The Priestly Blessing

What is the attitude of the Masorti Movement to Kohanim reciting the Priestly Blessing? Should a Bat Kohen participate in this ritual?

The source of having the priests (Kohanim) bless the people is found in Numbers 4:22-27. The Rabbis taught that the priests are commanded to do so and, if not, violate three precepts (Sotah 38b). This is the ruling of Maimonides as well (Nesiat Kapaim 16:12). Tosafot (Rosh Hashanah 28b) concluded that to fulfill his requirement, the priest must bless the people at least once a day.

Although the Temple was the focus of the blessing, the Mishnah already makes it clear that the blessing was to be offered elsewhere as well and prescribes special rules for doing so (Sotah 7:6).

The important place held by this act of blessing in the hearts of the people is testified to by archaeological findings of the blessing in First Temple graves in Jerusalem, by the extensive Midrashim to the blessing (such as Sifre Numbers 39-43) and by the central role of the blessing in the daily Amidah.

Although today it is customary in the Diaspora to perform the blessing only at Musaf of special Holy Days, the halakhah is actually quite the opposite. Sefer Hahinukh (367), for example, states: this command is to be performed every day, in every place, at all times.

Although many excuses were offered for not doing so, none is convincing. Rabbi She’ar Yashuv Cohen and Professor Zimmer have discussed this extensively elsewhere. If that is the case in the diaspora, how much more so is it important to fulfill this command in the Land of Israel where it was never abandoned!

To advocate abolishing this practice in our synagogues in Israel would require an overwhelmingly convincing reason. To my mind, the contrary is the case. Its performance serves as a historical reminder of the most meaningful part of the Temple service; it invokes the blessing of the Almighty for favor and peace – the highest goal of Judaism, which is sorely needed in our times. It adds an emotional component to the service and enhances the meaning of the closing blessing of the Amidah.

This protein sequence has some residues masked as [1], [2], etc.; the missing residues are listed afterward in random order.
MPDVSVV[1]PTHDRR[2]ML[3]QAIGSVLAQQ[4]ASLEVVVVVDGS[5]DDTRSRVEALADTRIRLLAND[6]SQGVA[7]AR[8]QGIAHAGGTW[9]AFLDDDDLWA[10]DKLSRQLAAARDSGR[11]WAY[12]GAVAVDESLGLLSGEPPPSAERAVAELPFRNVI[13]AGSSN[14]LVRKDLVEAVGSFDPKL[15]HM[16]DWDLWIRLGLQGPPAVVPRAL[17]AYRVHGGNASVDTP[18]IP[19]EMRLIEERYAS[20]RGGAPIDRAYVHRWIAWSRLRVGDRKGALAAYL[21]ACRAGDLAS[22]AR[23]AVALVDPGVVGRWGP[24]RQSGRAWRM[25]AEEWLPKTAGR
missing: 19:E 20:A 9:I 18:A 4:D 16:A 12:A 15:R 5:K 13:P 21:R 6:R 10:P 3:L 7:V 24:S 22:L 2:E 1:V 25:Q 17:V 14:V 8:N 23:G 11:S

In the rabbinic period, Judaism underwent a revolution, which deprived the priests of any real power either to rule or to teach, a democratic revolution, which enabled any person to become the teacher of Israel through merit, learning and moral authority. But the principle of historical continuity demanded that the priest be left with certain ritual prerogatives, which in no way altered the substance of the democratization. To eliminate the blessing by the priests because of its origin would be to deprive us of the historical continuity and the concrete tie with ancient practice, which is so important. In regard to the question of women’s participation, it is our feeling that because of the historical element, it would not be advisable for women to participate in this. Women’s prerogatives as daughters of priests did not extend to rituals.

The priests serve in the blessing only as a channel of God’s word. The blessing comes from Him, and only from Him. Nevertheless, it deserves to be done properly and well and priests should be instructed in so doing both for the honor of the congregation and for the honor of God.

Finally, it should be noted that the blessing the priest utters states that he has been commanded to bless the people “with love”. We express our love for God verbally in the recitation of the Shema (“love the Lord your God…”). He expresses His love for us in the blessing of the priests, and this love can best be felt through the ritual of the priestly blessing.

In conclusion, the blessing by the priests is to be performed in Israel in its traditional fashion by male priests, at the daily Shaharit and special Musaf services, as it was done in the Temple and, later on, in synagogues.

Rabbi Reuven Hammer
In favor: Rabbi David Golinkin
Rabbi Chaim Pearl
Opposed: Rabbi Tuvia Friedman